previous incarnation.

Sorry if this isn't what you wanted to hear.

As for performance, only testing will tell. I cannot imagine your code will perform as well after this change. If it is still of "acceptable" speed
will depend on your app.
--
--- Nick Malik [Microsoft]
MCSD, CFPS, Certified Scrummaster
http://blogs.msdn.com/nickmalik

Disclaimer: Opinions expressed in this forum are my own, and not
representative of my employer.
I do not answer questions on behalf of my employer. I'm just a
programmer helping programmers.
--
"MattC" <m@m.com> wrote in message
news:Or**************@TK2MSFTNGP10.phx.gbl...
Hi,

I have a collection class derived from ArrayList, it stores colletions of objects from my objet model. I Didn't want to have to create a specialised
collection for each object type so I created the following static method.
public static MyCollection CreateGenericCollection(DataTable rates,

Assembly
a, Type t)
{
MyCollection c = new MyCollection(); // create new collection

Type[] types = new Type[1];
types[0] = typeof(DataRow); //all my BLL object have to take a DataRow in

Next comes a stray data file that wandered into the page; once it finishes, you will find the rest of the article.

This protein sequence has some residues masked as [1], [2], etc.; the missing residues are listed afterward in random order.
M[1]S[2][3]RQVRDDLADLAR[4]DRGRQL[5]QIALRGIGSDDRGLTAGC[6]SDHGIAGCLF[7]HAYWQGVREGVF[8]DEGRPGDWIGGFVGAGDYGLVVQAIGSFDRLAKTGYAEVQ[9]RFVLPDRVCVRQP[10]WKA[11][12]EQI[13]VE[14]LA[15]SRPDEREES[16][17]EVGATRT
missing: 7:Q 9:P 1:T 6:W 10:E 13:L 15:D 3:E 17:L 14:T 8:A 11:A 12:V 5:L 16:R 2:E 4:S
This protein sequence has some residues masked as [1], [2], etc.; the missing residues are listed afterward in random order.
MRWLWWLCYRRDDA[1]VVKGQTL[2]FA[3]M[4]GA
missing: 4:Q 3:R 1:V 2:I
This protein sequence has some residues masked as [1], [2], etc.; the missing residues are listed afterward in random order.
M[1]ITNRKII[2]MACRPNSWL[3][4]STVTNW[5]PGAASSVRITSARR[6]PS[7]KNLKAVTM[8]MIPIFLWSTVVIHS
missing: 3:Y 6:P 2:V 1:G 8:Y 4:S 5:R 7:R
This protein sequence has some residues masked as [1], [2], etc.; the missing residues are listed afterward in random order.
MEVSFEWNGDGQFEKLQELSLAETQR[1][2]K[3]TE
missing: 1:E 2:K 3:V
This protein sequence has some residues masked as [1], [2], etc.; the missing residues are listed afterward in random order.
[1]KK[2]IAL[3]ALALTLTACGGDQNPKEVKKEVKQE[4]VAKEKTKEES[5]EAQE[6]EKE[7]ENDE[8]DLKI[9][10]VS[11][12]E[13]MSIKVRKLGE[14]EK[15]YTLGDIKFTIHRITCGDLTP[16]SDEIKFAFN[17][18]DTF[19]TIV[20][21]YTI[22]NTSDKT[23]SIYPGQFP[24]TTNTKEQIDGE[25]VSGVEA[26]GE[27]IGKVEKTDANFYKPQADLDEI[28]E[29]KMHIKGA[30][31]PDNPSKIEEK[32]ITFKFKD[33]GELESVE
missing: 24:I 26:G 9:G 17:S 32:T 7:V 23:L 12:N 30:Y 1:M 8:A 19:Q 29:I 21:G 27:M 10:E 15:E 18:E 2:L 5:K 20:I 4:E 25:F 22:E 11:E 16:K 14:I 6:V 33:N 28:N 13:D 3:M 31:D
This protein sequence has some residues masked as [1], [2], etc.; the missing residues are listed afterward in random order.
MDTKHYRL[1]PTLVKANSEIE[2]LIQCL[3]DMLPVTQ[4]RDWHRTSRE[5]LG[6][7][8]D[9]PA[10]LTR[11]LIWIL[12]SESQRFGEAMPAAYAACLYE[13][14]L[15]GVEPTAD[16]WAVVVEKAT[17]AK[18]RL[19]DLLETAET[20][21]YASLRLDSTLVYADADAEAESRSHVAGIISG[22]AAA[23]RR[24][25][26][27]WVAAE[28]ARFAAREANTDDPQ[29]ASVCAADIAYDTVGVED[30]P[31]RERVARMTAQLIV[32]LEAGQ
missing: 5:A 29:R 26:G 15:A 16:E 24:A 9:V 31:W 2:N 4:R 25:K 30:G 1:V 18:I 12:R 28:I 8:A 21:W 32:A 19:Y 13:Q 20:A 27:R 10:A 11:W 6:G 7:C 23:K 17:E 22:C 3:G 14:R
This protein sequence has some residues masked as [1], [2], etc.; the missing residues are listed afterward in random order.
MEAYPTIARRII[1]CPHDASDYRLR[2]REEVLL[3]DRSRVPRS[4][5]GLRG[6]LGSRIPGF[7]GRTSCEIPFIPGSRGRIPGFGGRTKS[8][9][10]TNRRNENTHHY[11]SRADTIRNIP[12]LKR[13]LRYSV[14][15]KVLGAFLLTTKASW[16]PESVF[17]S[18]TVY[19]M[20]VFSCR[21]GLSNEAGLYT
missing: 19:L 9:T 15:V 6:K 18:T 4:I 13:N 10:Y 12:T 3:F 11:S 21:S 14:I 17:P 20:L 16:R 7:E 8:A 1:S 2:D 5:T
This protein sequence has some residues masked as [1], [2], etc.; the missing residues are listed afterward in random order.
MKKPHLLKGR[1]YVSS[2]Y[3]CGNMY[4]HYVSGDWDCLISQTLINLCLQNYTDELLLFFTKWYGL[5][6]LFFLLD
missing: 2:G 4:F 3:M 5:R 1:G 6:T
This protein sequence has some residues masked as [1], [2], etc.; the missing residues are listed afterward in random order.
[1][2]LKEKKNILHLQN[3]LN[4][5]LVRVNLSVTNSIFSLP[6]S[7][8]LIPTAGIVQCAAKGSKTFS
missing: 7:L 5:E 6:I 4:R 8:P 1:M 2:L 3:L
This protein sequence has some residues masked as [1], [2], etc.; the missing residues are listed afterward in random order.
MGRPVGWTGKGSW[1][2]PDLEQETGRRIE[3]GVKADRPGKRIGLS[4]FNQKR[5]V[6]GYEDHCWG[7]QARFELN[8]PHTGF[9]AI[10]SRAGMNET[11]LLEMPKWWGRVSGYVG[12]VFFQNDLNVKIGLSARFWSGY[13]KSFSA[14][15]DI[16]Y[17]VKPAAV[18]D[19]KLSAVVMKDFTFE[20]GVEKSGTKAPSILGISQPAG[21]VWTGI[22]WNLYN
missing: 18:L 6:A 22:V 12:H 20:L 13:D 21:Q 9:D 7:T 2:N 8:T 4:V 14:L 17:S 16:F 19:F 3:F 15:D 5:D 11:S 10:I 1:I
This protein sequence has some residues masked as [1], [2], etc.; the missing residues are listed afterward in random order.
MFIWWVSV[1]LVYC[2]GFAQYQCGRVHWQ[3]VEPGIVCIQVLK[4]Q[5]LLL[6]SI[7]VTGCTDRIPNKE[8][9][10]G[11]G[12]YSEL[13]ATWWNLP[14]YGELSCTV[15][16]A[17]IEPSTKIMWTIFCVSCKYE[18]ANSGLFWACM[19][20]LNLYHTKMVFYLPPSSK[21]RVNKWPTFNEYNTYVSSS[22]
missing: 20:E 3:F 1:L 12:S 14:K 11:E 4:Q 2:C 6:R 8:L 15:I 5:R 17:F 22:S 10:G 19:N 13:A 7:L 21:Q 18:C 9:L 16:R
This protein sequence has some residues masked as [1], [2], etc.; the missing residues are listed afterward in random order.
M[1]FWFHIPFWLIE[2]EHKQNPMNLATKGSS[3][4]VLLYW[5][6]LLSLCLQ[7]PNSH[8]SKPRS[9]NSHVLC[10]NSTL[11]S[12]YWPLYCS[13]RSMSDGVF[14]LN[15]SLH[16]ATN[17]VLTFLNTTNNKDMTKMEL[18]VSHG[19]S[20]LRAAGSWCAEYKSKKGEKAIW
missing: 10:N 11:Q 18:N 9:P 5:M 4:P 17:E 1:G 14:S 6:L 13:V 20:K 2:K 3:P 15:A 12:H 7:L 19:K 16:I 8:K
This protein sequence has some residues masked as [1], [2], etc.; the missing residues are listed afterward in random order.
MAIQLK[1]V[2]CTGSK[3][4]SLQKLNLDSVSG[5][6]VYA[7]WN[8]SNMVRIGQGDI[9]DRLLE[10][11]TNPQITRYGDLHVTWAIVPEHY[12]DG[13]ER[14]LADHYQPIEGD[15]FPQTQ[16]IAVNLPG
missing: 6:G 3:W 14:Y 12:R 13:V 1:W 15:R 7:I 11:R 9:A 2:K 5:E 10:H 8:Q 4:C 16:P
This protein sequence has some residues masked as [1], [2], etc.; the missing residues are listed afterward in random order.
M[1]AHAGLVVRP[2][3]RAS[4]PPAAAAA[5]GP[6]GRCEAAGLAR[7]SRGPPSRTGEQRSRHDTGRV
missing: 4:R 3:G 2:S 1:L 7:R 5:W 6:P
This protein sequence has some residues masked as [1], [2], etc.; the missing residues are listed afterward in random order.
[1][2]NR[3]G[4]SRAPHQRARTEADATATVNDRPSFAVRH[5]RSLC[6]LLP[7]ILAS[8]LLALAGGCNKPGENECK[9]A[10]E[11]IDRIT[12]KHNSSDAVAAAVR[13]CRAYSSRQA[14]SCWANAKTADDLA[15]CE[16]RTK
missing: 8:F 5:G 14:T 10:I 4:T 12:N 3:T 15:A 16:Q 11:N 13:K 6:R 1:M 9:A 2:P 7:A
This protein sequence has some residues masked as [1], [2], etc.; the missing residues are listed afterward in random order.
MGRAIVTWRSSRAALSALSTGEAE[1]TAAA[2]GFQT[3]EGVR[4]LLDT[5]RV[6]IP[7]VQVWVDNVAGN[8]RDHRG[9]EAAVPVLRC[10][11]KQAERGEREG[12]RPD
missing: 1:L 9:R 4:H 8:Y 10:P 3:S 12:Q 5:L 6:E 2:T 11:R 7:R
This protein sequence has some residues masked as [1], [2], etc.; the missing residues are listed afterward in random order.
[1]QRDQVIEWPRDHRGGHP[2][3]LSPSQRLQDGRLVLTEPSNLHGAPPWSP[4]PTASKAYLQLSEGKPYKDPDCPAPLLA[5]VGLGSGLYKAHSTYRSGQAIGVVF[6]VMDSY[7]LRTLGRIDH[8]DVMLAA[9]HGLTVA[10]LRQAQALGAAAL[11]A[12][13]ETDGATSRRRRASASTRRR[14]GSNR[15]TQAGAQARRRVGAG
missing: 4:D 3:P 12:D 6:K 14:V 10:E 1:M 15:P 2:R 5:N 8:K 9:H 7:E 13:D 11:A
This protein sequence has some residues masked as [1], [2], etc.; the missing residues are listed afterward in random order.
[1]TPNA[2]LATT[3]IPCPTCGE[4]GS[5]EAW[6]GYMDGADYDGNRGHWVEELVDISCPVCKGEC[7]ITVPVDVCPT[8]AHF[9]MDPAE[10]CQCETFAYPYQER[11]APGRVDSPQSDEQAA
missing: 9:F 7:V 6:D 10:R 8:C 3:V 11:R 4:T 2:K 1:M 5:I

a constructor

object obj=Activator.CreateInstance(t); //get the type of the object

I am creating collection of
ConstructorInfo ci = t.GetConstructor(types); //get its constructor

info
object[] p=new object[1];

foreach(DataRow row in rates.Rows) //convert to for loop later
{
p[0] = row;
c.Add(ci.Invoke(p)); //invoke the constructor passing in the row and

add
to Arraylist
}

return c; //send back filled collection when done?
}

Oringinally I had each BLL object to something like this.

public static MyCollection CreateLabourRateCollection(DataTable rates)
{
MyCollection c = new MyCollection();

foreach(DataRow row in rates.Rows)
{
c.Add(new LabourRate(row));
}

return c;
}

Ok my question.

How slow is Reflection given that the Assemblies to lookup are all located in the same place?

Also any suggestions on the method would be cool, thanks.

TIA

MattC


Nov 16 '05 #3

P: n/a
Nick,

Actually, yes I have missed talk about Generics (although I will now
investigate). Unfortunately this project will not be using the next
version. My refactoring was out of a need to reduce unwanted derivation
from the base class where it is not neccesary. I agree the orginal is
simpler but when it is implemented in 15-20 derived classes the refactoring
(which only took a a few MSDN examples to create) seemed worth it for a
simpler design.

As this project is new and very very suseptable to feature creeping by the
users I try to keep things as generic as possible so that when the
enevitable enmasse change comes along I have but one or two classes to alter
and retest as opposed to many.

Call me jaded byexpecting the worse, I just call it "bl**dy users" :)

As for speed, as you say I guess usage will tell.

Thanks for your time

MattC
"Nick Malik [Microsoft]" <ni*******@hotmail.nospam.com> wrote in message
news:QO********************@comcast.com...
You went to a lot of work to refactor away from simple, readable code to